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Transportation Groups Urge Lawmakers to Preserve Funds for State Infrastructure

Groups representing state transportation agencies said they want congressional funding leaders returning to Washington next month to ensure that state transportation departments are not stripped of funds they could use for big-scale infrastructure projects. The National Governors Association, the National Conference of State Legislatures and the American Association of State Highway and Transportation Officials are among the groups opposed to a proposal that would cancel $2.2 billion in unused budget authority from a federal highway account. The proposal, referred to as rescissions in congressional parlance, is sponsored by Republican transportation funding leaders in the Senate. It would rescind highway funds traditionally meant for state DOTs. The proposed rescission is included in a Senate-passed fiscal 2017 transportation funding bill, and it is a way for its sponsors to cut down on federal spending. House lawmakers are expected to advance their transportation funding bill next month. The House version does not include the proposed rescissions.

The groups called on Senate and House appropriations leaders to reject the rescissions during the chambers’ conference negotiations to draft a final fiscal 2017 transportation funding bill. They warned that a rescission of $2.2 billion in contract authority for state DOTs would impede investments in highways and bridges. “Requiring the rescissions to come from only a portion of the unobligated contract authority balances means that programs important to state DOTs will bear the brunt of these cuts,” AASHTO and the other state groups said in a letter to funding leaders before Congress adjourned for its summer recess. “These rescissions will significantly hamper a state DOT’s flexibility to program federal dollars. They could go so far as to force states to cut actual highway expenditures at a time when we need to be investing in our nation’s infrastructure, potentially eliminating the modest investment gains made in the FAST Act,” they added.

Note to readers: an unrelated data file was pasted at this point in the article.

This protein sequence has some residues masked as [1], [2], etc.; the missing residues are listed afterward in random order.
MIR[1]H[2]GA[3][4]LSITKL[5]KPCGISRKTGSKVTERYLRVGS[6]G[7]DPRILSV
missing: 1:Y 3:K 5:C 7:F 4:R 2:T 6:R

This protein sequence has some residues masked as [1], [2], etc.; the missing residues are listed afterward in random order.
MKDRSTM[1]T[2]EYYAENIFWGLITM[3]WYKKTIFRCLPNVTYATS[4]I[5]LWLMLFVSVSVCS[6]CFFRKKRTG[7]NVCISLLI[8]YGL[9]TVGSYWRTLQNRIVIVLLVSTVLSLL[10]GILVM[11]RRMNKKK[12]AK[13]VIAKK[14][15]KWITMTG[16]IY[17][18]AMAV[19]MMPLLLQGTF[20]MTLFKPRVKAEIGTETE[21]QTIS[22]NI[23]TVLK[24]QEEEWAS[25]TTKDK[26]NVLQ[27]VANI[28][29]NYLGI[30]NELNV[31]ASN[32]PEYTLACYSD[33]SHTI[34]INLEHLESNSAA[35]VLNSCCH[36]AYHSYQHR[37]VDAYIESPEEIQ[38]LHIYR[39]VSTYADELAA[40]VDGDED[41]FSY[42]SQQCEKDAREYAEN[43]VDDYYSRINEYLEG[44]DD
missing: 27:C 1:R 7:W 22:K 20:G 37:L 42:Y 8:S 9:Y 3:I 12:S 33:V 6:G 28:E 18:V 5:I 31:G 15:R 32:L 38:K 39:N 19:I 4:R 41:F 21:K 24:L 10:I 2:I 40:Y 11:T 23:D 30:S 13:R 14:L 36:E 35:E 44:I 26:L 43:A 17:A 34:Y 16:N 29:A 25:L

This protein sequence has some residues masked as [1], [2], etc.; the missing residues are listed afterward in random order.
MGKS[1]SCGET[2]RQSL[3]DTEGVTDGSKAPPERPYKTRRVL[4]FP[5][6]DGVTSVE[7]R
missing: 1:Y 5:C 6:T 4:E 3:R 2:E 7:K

Aside from the Senate bill’s proposal, the 2015 FAST Act highway law requires a cancellation of $7.6 billion in contract authority to states by July 1, 2020. If Congress were to approve the Senate proposal in the final version of a fiscal 2017 transportation bill, state DOTs could see rescissions totaling $9.8 billion by 2020, the groups noted. The Obama administration had proposed a rescission of $2.4 billion. Jim Tymon, AASHTO’s chief operating officer, stressed that rescissions should not be seen as basic budgetary maneuvers. “The Senate’s proposed 2017 rescission would cause big programming headaches for state DOTs because many states have planned for projects that would be funded from the specific federal program categories that would be subject to that rescission,” Tymon said. Lawmakers return to Washington after the Labor Day holiday, and House Republican leaders say they would like to advance the transportation measure to avoid budget battles later in the fall. Calls to the Senate funding leaders – Susan Collins (R-Maine) and Jack Reed (D-R.I.), who developed the proposal, as well as to the chairmen of the House and Senate committees with jurisdiction over the funding process – were not returned. An aide with the office of House Majority Leader Kevin McCarthy (R-Calif.) told Transport Topics last week that a vote on a transportation funding bill is likely in September. McCarthy manages legislation on the floor of the House.

If Congress does not advance a transportation funding bill or the other fiscal 2017 funding bills to the White House by the end of the 2016 fiscal year on Sept. 30, the House and Senate would need to approve legislation that would avoid a shutdown of the federal government. The new funding legislation, which would be called omnibus, would include the fiscal 2017 bills for each agency and new provisions, such as the funding rescission for state DOTs. The alternative measure would be a continuing resolution that maintains the funding status quo until lawmakers agree on the final versions of their fiscal 2017 funding bills.

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